dinorocks

Six things I did to a beaver last night

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I nuisance trapped a couple nice beavers yesterday!  In the perfect world, I try to time my nuisance work with the open trapping season so I don’t have to dispose of the critter…I always like to use as much of the animals I harvest as possible.  Thought I would share, along with photos, six things that I typically do with the beavers I catch.

1.     Skin out and sell or tan the pelt.

 

2.      Remove the backstrap and hind leg meat to eat.  If you have never tried beaver meat, I highly recommend you give it a try!  I rate beaver as some of the finest meats I have eaten.

 

3.      I keep the skulls and either clean them up myself or give to my beetle guy…they typically get donated to schools, Scout groups, nature centers, etc.…I have a bunch that I use a props when they fit into various presentation I give.  Sometimes I’ll remove the teeth and use as decorations/trimmings on bags, etc. that I make or use for medallions or trade at the primitive rendezvous.  Fun fact, beavers have “metal teeth”.  Instead of magnesium in their enamel like other rodents, they have iron…this increases the strength of their teeth and makes them more resistant to acid.  They are also orange because of the iron…just like our blood is red (because of the iron).  Beavers teeth also grow continuously.

 

4.      I skin the tail out and use the leather for bow grip wraps on the bows I make…or tan to make stuff.  Last year I tanned a small beaver with the tail (and claws) still attached…it worked out great and I plan to do that again.  Some people extract the oils from the tail and use for lure making.

 

5.      I remove the castoreum, dry and either sell or use to make lures.  Beaver castoreum is used in both food and perfume industries…look it up, very interesting!

6.      I then chunk up the rest of the carcass and use for bait!

So there you have it…lots to do with a beaver!  I challenge you to get the most out of your harvests, whether it is a bird, deer, or other critter!  It is not only a cool learning process and respectful to the animal, but also very rewarding knowing that you maximized your harvest.

Take care,

Dino

beavers1.jpg

skin.thumb.jpg.c094b501a24db0e6f4ec4d8ccbc138bb.jpg

beaver meat1.jpg

beaver skull1.jpg

beaver tails1.jpg

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beaver castor1.jpg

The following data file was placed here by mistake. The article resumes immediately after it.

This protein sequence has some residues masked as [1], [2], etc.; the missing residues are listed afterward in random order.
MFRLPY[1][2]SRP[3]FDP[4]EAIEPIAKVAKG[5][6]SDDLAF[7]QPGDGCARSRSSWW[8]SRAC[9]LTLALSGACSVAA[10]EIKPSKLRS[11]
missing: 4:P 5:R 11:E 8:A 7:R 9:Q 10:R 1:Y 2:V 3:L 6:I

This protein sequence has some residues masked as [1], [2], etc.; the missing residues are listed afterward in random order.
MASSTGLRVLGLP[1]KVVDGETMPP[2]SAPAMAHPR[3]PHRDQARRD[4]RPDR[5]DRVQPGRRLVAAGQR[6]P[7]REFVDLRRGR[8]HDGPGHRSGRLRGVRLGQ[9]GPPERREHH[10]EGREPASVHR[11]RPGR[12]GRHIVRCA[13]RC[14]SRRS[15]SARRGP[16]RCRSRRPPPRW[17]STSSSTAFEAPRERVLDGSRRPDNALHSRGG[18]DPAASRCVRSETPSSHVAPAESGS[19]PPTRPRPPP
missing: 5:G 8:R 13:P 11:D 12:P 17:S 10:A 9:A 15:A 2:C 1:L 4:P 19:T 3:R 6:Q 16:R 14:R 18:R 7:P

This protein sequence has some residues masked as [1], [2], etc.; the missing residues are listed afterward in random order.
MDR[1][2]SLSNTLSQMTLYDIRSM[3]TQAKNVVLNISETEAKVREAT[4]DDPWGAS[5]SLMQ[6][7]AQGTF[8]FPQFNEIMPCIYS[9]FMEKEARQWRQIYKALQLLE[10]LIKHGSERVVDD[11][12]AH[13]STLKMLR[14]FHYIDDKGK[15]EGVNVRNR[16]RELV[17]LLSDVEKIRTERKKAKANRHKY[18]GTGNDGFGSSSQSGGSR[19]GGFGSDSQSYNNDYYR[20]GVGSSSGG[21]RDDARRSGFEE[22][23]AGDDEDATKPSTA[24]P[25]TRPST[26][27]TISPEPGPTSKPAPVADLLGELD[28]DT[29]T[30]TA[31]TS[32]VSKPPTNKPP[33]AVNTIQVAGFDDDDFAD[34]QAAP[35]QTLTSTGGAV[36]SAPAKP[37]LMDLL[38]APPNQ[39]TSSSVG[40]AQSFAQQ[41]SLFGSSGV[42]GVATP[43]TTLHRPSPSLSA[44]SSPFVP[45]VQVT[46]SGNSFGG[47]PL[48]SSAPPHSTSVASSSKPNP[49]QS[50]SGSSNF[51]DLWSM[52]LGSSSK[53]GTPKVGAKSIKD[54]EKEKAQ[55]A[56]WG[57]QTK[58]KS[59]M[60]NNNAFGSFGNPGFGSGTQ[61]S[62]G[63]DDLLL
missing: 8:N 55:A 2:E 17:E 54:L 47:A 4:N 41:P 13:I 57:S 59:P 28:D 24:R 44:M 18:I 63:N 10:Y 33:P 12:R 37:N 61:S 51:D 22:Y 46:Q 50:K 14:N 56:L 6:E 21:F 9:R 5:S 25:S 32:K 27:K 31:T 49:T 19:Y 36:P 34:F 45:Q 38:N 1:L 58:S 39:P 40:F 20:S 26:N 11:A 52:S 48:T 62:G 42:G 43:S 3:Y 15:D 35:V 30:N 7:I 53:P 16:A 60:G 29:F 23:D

beaver bait 1.jpg

Edited by dinorocks
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Thanks!  Beaver can be prepared like any other meat except it needs to be completely cooked...i.e., no red as I was told that there could be a potential for giardia.  I personally prepare by cutting into medallions, soak in butter milk for a few hours, dry with a paper towel, apply a little olive oil, and dry rub.  I like to cook in cast iron skillet on my wood stove with a little onion, mushroom, and of course, bacon!  

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Great thread, never knew about the castoreum. Cool how you made the knife handle from the tail leather too.

Love your posts dinorocks!

 

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24 minutes ago, dinorocks said:

I nuisance trapped a couple nice beavers yesterday!  In the perfect world, I try to time my nuisance work with the open trapping season so I don’t have to dispose of the critter…I always like to use as much of the animals I harvest as possible.  Thought I would share, along with photos, six things that I typically do with the beavers I catch.

1.     Skin out and sell or tan the pelt.

 

2.      Remove the backstrap and hind leg meat to eat.  If you have never tried beaver meat, I highly recommend you give it a try!  I rate beaver as some of the finest meats I have eaten.

 

3.      I keep the skulls and either clean them up myself or give to my beetle guy…they typically get donated to schools, Scout groups, nature centers, etc.…I have a bunch that I use a props when they fit into various presentation I give.  Sometimes I’ll remove the teeth and use as decorations/trimmings on bags, etc. that I make or use for medallions or trade at the primitive rendezvous.  Fun fact, beavers have “metal teeth”.  Instead of magnesium in their enamel like other rodents, they have iron…this increases the strength of their teeth and makes them more resistant to acid.  They are also orange because of the iron…just like our blood is red (because of the iron).  Beavers teeth also grow continuously.